A decade ago, hailing a ride (autorickshaw or cab) meant long waits on the road, or negotiating the fare. Today, app-based services like Uber and Ola have changed that. While their business in India has been anything but controversy-free (Uber faced backlash when a driver allegedly raped a passenger and Ola had multiple regulatory problems), there is no denying that the two have perhaps changed the taxi industry forever. Ola, Uber’s homegrown rival, is worth $6 billion, attracting investments from global private equity players. 

Then, there are the sizeable urban commute service providers such as Shuttl and GoKruze, which offer their fleet of buses for convenient and comfortable travels between homes and offices. Rising pollution levels in the country, coupled with extended hours lost in traffic, has created a potential for such companies. Besides, even as India lays out plans for bullet trains, metro rail services have gained ground in many cities, particularly smaller ones such as Kochi and Jaipur.

3. The screen play
For decades, due to the overzealous fan following for cricket, most of the other sporting disciplines in India were treated like pariahs. It also meant that while TV rights for cricket matches would bring in astounding revenues for the Board of Control for Cricket in India, there would hardly be any takers for other sports.

The past decade has changed that. Many sports leagues, including soccer, kabaddi and badminton league have found staggering popularity and viewership in recent times. For instance, the 2018 Pro Kabaddi league recorded a total of 1,188 million impressions across 75 matches, according to the Broadcast Audience Research Council. Similarly, the Indian Super League, launched in 2014, has evolved from being a two-month event to stretching over six months, with most matches on weekends. Cricket, though, remains the biggest moneyspinner in Indian sports, as the Indian Premier League, in its 12th edition now, clocked in 345 million viewers in just the first two weeks.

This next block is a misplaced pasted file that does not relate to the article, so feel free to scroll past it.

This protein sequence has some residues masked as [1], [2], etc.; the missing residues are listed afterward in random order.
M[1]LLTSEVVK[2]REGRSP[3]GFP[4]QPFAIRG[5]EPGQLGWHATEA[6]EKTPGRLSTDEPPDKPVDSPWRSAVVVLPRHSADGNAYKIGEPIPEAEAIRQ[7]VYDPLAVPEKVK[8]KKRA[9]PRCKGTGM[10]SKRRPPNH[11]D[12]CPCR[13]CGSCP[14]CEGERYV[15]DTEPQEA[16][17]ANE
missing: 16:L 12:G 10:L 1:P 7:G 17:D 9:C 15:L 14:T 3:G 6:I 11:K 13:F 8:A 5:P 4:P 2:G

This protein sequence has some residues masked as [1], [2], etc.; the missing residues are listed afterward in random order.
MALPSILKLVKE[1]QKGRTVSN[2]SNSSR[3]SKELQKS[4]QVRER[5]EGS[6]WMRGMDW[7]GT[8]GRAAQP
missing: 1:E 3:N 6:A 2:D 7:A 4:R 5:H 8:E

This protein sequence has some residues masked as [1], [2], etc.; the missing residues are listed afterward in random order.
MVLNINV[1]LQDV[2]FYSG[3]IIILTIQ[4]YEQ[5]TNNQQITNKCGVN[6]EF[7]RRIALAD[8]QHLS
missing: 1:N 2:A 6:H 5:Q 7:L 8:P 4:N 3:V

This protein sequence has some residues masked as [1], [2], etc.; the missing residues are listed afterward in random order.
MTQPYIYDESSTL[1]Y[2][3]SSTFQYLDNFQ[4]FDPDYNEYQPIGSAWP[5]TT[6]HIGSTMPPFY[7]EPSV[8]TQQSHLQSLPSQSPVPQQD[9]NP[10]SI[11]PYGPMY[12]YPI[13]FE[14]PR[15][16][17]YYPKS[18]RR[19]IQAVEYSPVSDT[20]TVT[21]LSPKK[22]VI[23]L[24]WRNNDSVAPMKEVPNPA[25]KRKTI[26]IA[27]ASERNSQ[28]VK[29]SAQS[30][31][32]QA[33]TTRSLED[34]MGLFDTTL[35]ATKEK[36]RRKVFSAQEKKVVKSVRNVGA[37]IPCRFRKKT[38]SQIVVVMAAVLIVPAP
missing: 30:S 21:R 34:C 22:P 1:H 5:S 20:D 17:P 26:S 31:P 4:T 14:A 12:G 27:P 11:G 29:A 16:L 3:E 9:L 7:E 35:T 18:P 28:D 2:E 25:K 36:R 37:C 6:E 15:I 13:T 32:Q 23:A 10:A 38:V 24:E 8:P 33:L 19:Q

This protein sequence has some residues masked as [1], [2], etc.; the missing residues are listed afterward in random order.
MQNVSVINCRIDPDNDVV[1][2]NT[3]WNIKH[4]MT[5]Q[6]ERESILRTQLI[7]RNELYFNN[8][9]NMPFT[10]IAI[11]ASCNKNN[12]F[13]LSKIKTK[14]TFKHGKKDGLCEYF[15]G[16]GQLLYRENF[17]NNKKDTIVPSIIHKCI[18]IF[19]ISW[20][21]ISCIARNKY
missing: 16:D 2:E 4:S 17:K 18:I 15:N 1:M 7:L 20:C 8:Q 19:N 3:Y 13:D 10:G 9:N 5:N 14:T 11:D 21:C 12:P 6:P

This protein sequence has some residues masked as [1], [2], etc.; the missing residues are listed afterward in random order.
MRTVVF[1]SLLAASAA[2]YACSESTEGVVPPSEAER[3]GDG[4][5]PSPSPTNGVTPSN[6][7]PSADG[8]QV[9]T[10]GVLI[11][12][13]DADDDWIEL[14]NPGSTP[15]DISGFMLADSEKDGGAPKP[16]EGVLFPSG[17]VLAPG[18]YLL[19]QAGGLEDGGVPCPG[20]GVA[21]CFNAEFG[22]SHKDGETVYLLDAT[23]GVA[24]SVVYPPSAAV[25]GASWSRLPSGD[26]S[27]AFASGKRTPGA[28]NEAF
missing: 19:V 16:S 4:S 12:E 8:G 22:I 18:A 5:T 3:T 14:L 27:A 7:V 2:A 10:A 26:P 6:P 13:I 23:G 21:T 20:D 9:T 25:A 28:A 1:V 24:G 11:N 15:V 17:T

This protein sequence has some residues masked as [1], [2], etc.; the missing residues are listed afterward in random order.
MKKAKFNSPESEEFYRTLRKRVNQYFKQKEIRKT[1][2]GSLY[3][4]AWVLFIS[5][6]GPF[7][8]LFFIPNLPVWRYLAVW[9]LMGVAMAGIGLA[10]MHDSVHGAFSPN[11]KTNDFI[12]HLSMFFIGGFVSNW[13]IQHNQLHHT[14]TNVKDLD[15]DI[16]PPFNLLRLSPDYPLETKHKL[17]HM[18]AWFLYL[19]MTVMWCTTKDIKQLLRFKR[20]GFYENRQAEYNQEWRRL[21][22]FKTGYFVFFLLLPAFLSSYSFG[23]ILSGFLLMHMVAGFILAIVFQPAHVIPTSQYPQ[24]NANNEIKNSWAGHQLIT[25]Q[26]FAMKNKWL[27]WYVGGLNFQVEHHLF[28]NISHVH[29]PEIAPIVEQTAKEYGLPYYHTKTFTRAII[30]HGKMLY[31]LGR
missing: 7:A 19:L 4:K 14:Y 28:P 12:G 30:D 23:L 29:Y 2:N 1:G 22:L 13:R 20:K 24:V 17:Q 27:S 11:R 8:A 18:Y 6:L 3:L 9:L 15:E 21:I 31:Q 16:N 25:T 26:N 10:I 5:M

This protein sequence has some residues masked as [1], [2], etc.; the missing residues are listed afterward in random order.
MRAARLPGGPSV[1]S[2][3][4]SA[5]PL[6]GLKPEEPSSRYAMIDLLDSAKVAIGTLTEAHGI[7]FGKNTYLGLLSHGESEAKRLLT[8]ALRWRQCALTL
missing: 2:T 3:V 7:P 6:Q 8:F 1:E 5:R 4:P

Then, there is the changing mode of viewership. A decade ago, set-top boxes were not as common as they are today. However, The Cable Television Networks (Regulation) Amendment Act, 2011 had mandated a complete shift from analogue cable TV to digital addressable system. The process was completed on March 31, 2017, making set-top boxes common across households. But the set-top box now faces a new threat in Netflix, Amazon Firesticks and Apple TV. According to consultancy EY, the number of Indians who paid for any content in 2018 increased from 7.5 million in 2017 to 12-15 million in 2018. The digital subscription market grew by 262 percent to ₹1,420 crore, of which most were video subscriptions.

4. Click banking
A decade ago, banking in India meant waiting in long queues to encash cheques or deposit cash. But technology has ensured that transactions can now be done with a swipe on the cellphone screem from anywhere in the world. While debit cards were only slowly gaining ground in India a decade ago, the fintech industry has seen tremendous growth, with startups ranging from Paytm to PolicyBazaar changing the way money changes hands. According to Yes Bank, the transaction value of the fintech sector was estimated to be $33 billion in 2016 and is forecast to reach $73 billion in 2020 growing at a five-year compounded annual growth rate of 22 percent.

The Indian government, too, has pushed for financial inclusion, launching the Jan Dhan Yojana that is estimated to have added 33 crore accounts to the banking system. It has also revamped the National Payments Corporation of India, set up in 2008, for operating retail payments and settlement systems, and soon after its move to demonetise high-value currency notes in November 2016, the government launched an app, Bhim, for mobile payments.